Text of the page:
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Xinhua: U.S. and Japan Plan Largest Upgrade of Security Alliance in Over 60 Years

Xinhua recently reported that the United States and Japan are planning to counter China by implementing the biggest upgrade to their security alliance since they signed a security treaty in 1960. According to five people familiar with the matter, U.S. President Joe Biden and Japanese Prime Minister Fumio Kishida will announce plans to reorganize the U.S. military headquarters in Japan during Kishida’s visit to the United States in April. The goal is to strengthen combat planning and joint military exercises.

Currently, the Japan Command of the U.S. Forces, based at Yokota Base, does not have command authority over the U.S. Navy’s Seventh Fleet or the Marine Corps stationed in Okinawa. The command of these forces lies with the U.S. Indo-Pacific Command in Hawaii. It is expected that after the planned upgrade, command authority of the aforementioned forces will still be retained by the Indo-Pacific Command, but authority of the Japan Command will increase. It will gain more authority in U.S.-Japan joint military exercises, intelligence sharing, supply dispatching, and coordination with the Unified Operations Command of Japan’s Self-Defense Forces.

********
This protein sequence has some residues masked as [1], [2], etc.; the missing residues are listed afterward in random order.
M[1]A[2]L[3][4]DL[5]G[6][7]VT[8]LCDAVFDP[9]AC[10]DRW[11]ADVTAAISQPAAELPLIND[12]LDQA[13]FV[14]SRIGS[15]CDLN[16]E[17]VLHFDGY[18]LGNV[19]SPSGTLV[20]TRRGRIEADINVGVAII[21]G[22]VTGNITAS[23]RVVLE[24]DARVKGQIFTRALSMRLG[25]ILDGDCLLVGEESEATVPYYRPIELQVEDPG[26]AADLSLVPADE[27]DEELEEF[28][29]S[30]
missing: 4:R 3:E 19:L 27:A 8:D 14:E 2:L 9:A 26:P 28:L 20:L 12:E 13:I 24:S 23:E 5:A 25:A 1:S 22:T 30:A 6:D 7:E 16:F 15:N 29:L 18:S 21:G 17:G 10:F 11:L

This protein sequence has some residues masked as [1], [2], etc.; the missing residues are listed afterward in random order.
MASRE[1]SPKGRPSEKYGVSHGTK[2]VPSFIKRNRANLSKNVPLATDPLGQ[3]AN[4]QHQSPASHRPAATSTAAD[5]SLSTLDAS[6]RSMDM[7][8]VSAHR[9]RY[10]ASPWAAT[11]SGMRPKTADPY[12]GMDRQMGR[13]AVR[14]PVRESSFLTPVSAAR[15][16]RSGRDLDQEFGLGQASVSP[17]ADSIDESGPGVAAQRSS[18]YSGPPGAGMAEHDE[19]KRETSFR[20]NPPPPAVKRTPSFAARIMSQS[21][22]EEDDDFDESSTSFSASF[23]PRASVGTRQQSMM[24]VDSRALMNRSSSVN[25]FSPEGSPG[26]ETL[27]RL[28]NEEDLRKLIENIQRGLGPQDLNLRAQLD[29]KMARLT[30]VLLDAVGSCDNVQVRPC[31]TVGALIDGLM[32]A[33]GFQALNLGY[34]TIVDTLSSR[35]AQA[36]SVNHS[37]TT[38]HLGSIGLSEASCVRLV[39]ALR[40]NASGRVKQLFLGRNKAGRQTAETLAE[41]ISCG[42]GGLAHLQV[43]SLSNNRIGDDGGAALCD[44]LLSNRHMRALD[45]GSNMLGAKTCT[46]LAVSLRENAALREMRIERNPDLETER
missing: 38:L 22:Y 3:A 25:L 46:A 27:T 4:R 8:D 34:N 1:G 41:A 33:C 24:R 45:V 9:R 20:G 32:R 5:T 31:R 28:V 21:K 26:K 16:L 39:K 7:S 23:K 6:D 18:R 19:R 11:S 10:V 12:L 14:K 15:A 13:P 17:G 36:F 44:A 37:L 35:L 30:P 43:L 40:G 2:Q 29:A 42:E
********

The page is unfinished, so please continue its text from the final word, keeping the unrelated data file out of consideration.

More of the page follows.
In recent years, the United States and Japan have been promoting military cooperation between the two countries, publicly stating that the move is aimed at countering China. U.S. Defense Secretary Austin claimed in June of last year that the U.S. and Japan were working hard to further modernize military relations in order to prevent China’s so-called “coercive behavior.”

Source: Xinhua, March 25, 2024